The experience economy is not a new idea to marketers, but few retailers are doing this well. Trend Insider’s advice to retailers is to think less ‘about the store’ and instead ‘focus on the space’. What we have, is increasingly less self-defining than what we do. Taking photos of what we have just bought is gauche. Taking photos of great experiences we are having is not. Therefore, retail acts as an alternative to websites by offering people their space to self-actualise.

Many marketers may continue to be wary of the risks and costs involved at attempting to challenge the status quo, to do something different. Audience and cultural understanding, is therefore fundamental, as is attracting the right designers to visualise new concepts and bring elements of the brand to life via experiences.

Building exclusivity and scarcity into a store taps into our most primeval desires – that of status. Many successful retailers are aware that by focusing on the product second and the experience first, they are able to win with customers. After all this is the essence of retail therapy. Shopping that makes people feel good, proud and fulfilled in themselves.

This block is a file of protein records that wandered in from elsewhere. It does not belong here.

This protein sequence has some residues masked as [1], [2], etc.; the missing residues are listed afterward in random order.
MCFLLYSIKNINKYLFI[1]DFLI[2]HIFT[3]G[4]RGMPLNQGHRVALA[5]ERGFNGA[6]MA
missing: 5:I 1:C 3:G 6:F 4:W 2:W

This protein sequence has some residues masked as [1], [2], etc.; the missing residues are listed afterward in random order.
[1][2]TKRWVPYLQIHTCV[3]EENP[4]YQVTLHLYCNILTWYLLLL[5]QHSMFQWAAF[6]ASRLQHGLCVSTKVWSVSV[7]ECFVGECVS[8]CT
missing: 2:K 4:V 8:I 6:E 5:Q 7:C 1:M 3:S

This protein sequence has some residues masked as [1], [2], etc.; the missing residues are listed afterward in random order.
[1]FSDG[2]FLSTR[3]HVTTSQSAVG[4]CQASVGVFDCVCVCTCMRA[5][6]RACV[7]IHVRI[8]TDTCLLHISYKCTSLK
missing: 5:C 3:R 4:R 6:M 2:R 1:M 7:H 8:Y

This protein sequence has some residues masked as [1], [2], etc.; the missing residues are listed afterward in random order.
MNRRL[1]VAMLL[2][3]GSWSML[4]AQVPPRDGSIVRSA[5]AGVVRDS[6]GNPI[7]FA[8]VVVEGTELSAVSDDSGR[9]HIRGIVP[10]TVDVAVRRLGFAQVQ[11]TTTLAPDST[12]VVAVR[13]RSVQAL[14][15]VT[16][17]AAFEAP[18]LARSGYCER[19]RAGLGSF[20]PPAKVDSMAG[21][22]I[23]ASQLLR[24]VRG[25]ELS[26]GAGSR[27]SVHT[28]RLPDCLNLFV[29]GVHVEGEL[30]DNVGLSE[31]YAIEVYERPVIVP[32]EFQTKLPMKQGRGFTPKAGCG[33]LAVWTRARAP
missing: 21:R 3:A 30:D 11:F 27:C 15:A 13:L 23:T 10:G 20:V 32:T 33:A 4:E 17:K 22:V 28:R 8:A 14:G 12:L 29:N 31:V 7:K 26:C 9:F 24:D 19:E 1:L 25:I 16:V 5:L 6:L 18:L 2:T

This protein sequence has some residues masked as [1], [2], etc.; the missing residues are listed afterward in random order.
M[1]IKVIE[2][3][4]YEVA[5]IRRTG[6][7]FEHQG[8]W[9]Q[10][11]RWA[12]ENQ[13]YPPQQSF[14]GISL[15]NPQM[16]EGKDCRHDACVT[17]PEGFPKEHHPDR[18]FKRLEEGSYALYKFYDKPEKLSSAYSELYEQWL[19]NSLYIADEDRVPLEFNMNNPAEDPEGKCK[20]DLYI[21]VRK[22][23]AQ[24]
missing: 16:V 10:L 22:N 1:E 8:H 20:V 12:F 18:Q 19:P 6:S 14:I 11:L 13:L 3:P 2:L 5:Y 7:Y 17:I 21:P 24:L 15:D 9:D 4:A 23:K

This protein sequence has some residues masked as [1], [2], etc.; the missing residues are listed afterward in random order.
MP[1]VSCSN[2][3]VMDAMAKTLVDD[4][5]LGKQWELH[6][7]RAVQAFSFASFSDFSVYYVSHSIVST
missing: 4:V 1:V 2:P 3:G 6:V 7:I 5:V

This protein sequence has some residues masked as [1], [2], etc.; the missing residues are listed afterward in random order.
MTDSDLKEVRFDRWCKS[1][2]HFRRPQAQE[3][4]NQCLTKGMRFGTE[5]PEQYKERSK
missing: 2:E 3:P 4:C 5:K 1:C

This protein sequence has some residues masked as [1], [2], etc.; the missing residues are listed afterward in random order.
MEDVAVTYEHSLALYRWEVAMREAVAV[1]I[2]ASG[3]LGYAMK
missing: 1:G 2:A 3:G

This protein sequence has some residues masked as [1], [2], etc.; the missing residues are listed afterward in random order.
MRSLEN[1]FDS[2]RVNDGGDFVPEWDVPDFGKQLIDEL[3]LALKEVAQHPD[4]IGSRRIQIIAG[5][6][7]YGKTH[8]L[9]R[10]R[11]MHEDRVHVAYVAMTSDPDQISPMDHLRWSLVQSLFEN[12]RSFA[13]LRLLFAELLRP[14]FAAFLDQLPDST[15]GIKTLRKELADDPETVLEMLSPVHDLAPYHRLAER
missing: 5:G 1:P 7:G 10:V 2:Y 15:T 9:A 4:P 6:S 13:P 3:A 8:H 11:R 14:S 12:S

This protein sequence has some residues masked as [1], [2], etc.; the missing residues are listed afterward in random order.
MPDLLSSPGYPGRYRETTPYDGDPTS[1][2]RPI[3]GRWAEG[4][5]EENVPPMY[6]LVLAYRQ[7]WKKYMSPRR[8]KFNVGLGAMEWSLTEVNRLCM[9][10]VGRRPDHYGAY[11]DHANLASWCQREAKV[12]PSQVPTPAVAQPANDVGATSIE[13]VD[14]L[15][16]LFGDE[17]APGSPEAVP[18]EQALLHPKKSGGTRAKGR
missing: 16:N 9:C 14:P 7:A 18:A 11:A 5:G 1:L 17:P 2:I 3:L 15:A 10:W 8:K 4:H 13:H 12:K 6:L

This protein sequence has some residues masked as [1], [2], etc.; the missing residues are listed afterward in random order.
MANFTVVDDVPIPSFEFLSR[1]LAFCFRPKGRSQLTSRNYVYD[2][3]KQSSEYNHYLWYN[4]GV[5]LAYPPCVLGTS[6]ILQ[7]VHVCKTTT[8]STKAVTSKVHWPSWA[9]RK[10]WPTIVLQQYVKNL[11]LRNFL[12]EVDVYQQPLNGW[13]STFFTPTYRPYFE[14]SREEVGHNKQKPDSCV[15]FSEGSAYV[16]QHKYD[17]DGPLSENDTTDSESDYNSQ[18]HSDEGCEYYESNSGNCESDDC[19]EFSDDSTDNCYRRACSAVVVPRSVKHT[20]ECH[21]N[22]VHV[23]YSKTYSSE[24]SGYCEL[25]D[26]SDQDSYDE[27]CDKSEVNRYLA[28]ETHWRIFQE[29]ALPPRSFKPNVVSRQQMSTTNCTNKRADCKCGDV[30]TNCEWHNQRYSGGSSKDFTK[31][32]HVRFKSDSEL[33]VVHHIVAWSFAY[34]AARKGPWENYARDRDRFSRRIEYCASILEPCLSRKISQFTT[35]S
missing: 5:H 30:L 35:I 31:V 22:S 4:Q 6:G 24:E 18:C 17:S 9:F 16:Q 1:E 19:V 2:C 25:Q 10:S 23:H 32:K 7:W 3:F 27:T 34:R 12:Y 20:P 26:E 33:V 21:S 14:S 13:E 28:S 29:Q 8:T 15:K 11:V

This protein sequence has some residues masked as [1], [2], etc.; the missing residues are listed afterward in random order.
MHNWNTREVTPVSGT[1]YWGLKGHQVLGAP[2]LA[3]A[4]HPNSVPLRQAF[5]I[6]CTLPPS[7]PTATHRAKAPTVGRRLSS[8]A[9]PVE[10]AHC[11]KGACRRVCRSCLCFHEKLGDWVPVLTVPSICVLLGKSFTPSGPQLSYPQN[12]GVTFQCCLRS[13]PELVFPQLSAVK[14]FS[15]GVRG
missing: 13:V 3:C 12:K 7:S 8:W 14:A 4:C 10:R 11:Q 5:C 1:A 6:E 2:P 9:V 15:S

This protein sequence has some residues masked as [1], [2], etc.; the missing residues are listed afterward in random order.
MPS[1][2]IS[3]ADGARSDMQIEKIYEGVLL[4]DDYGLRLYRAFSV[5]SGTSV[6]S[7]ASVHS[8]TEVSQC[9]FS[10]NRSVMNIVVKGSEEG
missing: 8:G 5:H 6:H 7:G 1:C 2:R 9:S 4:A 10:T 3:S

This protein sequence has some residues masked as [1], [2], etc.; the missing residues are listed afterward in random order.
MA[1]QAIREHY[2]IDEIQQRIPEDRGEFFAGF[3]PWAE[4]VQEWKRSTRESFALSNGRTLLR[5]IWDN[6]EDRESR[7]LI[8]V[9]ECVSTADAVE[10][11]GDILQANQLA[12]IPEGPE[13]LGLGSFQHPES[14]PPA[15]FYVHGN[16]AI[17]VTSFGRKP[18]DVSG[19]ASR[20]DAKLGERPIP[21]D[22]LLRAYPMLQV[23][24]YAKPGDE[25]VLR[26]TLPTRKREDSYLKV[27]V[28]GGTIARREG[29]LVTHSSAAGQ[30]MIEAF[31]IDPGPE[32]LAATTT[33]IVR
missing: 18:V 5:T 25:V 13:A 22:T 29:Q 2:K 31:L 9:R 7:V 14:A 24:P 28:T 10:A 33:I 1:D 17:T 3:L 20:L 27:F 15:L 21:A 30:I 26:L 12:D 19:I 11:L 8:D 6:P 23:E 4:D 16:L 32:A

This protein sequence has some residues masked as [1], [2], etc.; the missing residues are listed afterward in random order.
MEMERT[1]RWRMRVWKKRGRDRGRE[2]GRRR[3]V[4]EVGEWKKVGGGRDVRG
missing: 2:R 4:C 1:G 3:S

At Starcom, our advice to brands would be; be the expert. Don’t just offer the product, offer an exciting and enjoyable experience the shopper wouldn’t get without entering the physical store. Have a fancy wall, or offer some type of entertainment, perhaps an immersive sensory experience like Topshop just did. What would a shopper want to do with your product? Entice shoppers in with live moments such as the opportunity for a ‘gram’ pic.

And finally, offer exclusivity, something streetwear brand Supreme has managed to do exceedingly well by building hype around their product drops, and suitcase manufacturer – Rimowa – managed to do by selling out of their new collection in just 16 seconds.

Heather Dansie is head of insights at Starcom